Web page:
In brief (August 2013, part I) – prions and giant viruses

Picks for this month, first part:
prions, alcohol and yeast, or how an environmentally responsive prion protein may help yeast to cope with high concentrations of ethanol,
giant viruses, or how the discovery of viruses larger in size and DNA content than any virus known so far challenges the way scientists think of viruses.

  • Prions, alcohol and yeast

Prions are most commonly associated with “mad cow disease” and Creutzfeldt-Jakob disease. From our human point of view, they are nasty little things. However, they may prove beneficial for other organisms. In a study published in Cell, Holmes et al. report that the yeast Saccharomyces cerevisiae seems to make use of the prion form of a protein called Mot3 to cope with changes in its environment.

Prions are essentially misfolded forms of normal proteins and may thus be associated with a gain or a loss of function for these proteins. In normal growth conditions in the lab, the transformation of Mot3 into its prion form [MOT3+] in yeast happens spontaneously, albeit very rarely. The researchers observed that when yeast cells were exposed to high concentrations of ethanol (alcohol) similar to those naturally occurring during the fermentation process the amount of the prion form [MOT3+] present in the cells was increased by a factor 10. In parallel, the yeast cells, which usually live as single isolated cells, reorganized into a multicellular state, remaining “stuck” to one another after multiplication. When the yeast cells were subsequently exposed to low levels of oxygen (which also happens in the fermentation process), they reverted back to harboring mostly normal forms of Mot3 and returned to a unicellular state.

The authors of the study hypothesize that the conversion of Mot3 between its normal and its prion forms acts as a molecular switch responding to environmental conditions and allowing cells to shift between unicellular and multicellular living states via the regulation of another factor called FLO11 known to be important in cell-cell adhesion.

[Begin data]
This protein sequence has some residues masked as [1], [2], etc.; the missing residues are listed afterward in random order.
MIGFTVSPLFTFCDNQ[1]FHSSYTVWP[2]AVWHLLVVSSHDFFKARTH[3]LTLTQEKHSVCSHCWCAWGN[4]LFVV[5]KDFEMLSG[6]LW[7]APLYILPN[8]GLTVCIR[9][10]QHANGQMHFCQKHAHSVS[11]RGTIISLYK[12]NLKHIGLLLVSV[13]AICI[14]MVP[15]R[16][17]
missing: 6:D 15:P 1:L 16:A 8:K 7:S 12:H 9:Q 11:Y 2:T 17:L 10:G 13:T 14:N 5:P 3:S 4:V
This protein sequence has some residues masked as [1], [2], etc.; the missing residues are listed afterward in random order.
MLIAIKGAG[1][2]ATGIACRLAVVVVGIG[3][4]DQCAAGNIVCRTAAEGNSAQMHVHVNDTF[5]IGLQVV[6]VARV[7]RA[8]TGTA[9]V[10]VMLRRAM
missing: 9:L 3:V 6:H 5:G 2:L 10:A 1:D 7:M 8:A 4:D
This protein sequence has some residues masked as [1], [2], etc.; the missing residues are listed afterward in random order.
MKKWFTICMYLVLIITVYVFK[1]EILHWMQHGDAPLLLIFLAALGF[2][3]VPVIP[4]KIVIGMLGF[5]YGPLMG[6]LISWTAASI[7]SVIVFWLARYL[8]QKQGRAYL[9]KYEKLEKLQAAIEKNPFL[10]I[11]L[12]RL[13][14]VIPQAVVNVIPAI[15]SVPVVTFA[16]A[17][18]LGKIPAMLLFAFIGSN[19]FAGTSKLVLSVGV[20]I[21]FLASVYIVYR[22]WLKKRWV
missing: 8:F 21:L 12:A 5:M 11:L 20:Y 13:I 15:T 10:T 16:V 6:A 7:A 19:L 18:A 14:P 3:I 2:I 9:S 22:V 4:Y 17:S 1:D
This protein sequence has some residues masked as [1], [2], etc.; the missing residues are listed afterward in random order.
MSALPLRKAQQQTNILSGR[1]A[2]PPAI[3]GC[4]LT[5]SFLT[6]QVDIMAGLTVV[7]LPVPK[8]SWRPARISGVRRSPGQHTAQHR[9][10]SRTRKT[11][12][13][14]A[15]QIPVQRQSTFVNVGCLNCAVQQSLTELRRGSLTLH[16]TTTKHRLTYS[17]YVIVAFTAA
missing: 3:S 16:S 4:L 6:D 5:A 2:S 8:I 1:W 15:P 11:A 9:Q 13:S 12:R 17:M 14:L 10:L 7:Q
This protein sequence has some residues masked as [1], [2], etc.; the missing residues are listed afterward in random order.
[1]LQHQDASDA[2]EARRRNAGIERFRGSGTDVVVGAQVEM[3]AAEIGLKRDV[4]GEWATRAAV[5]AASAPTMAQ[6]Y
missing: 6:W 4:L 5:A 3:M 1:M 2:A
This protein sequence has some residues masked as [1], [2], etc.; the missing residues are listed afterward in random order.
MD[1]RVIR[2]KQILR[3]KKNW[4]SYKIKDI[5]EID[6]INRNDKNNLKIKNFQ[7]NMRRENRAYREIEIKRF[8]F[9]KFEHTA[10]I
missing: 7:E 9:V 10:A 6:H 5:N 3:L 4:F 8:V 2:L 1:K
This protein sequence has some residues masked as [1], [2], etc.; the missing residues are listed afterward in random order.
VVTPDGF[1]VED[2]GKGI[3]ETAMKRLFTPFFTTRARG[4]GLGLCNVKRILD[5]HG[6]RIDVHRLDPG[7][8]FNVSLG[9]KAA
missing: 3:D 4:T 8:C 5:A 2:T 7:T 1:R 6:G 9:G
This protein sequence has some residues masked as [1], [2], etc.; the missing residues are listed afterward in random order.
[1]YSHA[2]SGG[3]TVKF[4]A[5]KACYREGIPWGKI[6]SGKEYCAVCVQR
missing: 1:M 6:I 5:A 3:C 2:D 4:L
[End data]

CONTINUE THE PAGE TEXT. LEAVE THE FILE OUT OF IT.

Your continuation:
(Holmes et al., Cell 28 March 2013, doi: 10.1016/j.cell.2013.02.026)

  • Giant viruses

Viruses have long been considered tiny non-living things, mere small packages of genetic material unable to replicate by themselves. Most viruses do not contain more than ten genes and are some 15-20 times smaller in size than an E. coli bacterium. About ten years ago, the discovery of a giant virus by a French research team came to challenge this view of things. Dubbed Mimivirus (for microbe-mimicking virus), it was larger in size and DNA content than even some bacteria, but replicated by infecting amoebae (single-cell eukaryotic organisms) and using its host cellular machinery, like a typical virus. The same research team has now come up with an even bigger virus, in fact one that harbors the largest genome ever seen in a virus.

In July, Philippe et al. reported in Science the discovery of two giant viruses which they called Pandoraviruses. One was found in a sample collected from a marine sediment layer off the coast of Chile (P. salinus) and the other in a mud sample from a shallow freshwater pond in Australia (P. dulcis). Despite their large bacteria-like size, they proved to be viral in nature. They lacked the traditional hallmarks of cellular organisms (e.g. they could not make their own proteins, they did not produce energy via ATP, they did not replicate by dividing into two daughter cells) and their replication cycle, which the researchers observed in its entirety (10-15h) using light and electron microscopy, proved virus-like: after being taken up by the amoeba, the viral particles emptied their protein and DNA content into the host cell and made use of the host cellular machinery to replicate, eventually leading to the host cell splitting open and the release of hundreds of new viral particles. Sequencing of the genome of these purified particles revealed a genome size of 2.5 million DNA bases for P. salinus, making it the largest viral genome known so far. Interestingly, the researchers found that only about 7% of P. salinus 2,556 putative genes matched DNA sequences recorded in existing databases.

The discovery of Pandoraviruses, with their large genomes rivaling those of bacteria and even edging into the eukaryotic realm, certainly challenges the way scientists may think of viruses. In addition, the fact that most of the pandoravirus’s DNA sequences resemble nothing known is a reminder of how little we know about Earth’s microbial diversity and how much there is still to learn about viruses and their relationships with cellular organisms.

(Philippe et al., Science 19 July 2013, doi: 10.1126/science.1239181)

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